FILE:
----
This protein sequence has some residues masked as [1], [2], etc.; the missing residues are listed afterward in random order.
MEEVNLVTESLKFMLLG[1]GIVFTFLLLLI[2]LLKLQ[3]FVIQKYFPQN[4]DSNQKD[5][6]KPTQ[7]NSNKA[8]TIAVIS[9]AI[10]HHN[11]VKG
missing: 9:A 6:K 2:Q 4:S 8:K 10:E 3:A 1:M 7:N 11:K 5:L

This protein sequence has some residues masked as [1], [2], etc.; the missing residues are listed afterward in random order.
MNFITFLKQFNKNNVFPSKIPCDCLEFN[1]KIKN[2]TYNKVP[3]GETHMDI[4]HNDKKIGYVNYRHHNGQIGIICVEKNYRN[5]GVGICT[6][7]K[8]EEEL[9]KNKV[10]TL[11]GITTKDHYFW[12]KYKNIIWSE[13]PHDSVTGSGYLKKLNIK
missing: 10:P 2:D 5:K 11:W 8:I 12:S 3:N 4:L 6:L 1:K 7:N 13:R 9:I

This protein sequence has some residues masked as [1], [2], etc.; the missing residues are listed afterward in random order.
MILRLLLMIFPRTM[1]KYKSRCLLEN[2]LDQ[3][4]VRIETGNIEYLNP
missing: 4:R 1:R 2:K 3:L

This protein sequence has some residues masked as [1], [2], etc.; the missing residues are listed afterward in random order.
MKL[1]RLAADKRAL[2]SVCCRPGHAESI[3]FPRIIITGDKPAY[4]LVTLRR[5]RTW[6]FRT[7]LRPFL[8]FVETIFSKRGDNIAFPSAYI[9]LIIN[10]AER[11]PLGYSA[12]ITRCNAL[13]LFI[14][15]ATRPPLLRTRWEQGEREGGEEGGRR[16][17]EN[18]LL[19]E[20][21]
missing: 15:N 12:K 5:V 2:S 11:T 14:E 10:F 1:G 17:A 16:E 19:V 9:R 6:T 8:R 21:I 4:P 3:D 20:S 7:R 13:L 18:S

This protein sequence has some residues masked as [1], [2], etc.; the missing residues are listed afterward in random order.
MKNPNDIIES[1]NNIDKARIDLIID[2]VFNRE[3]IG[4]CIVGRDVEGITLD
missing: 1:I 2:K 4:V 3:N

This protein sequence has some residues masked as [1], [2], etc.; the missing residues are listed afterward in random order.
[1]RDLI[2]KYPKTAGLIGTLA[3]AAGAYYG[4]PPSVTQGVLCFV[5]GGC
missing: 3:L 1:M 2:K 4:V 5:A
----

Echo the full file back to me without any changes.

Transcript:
This protein sequence has some residues masked as [1], [2], etc.; the missing residues are listed afterward in random order.
MEEVNLVTESLKFMLLG[1]GIVFTFLLLLI[2]LLKLQ[3]FVIQKYFPQN[4]DSNQKD[5][6]KPTQ[7]NSNKA[8]TIAVIS[9]AI[10]HHN[11]VKG
missing: 9:A 6:K 2:Q 4:S 8:K 10:E 3:A 1:M 7:N 11:K 5:L

This protein sequence has some residues masked as [1], [2], etc.; the missing residues are listed afterward in random order.
MNFITFLKQFNKNNVFPSKIPCDCLEFN[1]KIKN[2]TYNKVP[3]GETHMDI[4]HNDKKIGYVNYRHHNGQIGIICVEKNYRN[5]GVGICT[6][7]K[8]EEEL[9]KNKV[10]TL[11]GITTKDHYFW[12]KYKNIIWSE[13]PHDSVTGSGYLKKLNIK
missing: 10:P 2:D 5:K 11:W 8:I 12:S 3:N 4:L 6:L 1:K 7:N 13:R 9:I

This protein sequence has some residues masked as [1], [2], etc.; the missing residues are listed afterward in random order.
MILRLLLMIFPRTM[1]KYKSRCLLEN[2]LDQ[3][4]VRIETGNIEYLNP
missing: 4:R 1:R 2:K 3:L

This protein sequence has some residues masked as [1], [2], etc.; the missing residues are listed afterward in random order.
MKL[1]RLAADKRAL[2]SVCCRPGHAESI[3]FPRIIITGDKPAY[4]LVTLRR[5]RTW[6]FRT[7]LRPFL[8]FVETIFSKRGDNIAFPSAYI[9]LIIN[10]AER[11]PLGYSA[12]ITRCNAL[13]LFI[14][15]ATRPPLLRTRWEQGEREGGEEGGRR[16][17]EN[18]LL[19]E[20][21]
missing: 15:N 12:K 5:V 2:S 11:T 14:E 10:F 1:G 17:A 16:E 19:V 9:R 6:T 8:R 21:I 4:P 3:D 20:S 7:R 13:L 18:S

This protein sequence has some residues masked as [1], [2], etc.; the missing residues are listed afterward in random order.
MKNPNDIIES[1]NNIDKARIDLIID[2]VFNRE[3]IG[4]CIVGRDVEGITLD
missing: 1:I 2:K 4:V 3:N

This protein sequence has some residues masked as [1], [2], etc.; the missing residues are listed afterward in random order.
[1]RDLI[2]KYPKTAGLIGTLA[3]AAGAYYG[4]PPSVTQGVLCFV[5]GGC
missing: 3:L 1:M 2:K 4:V 5:A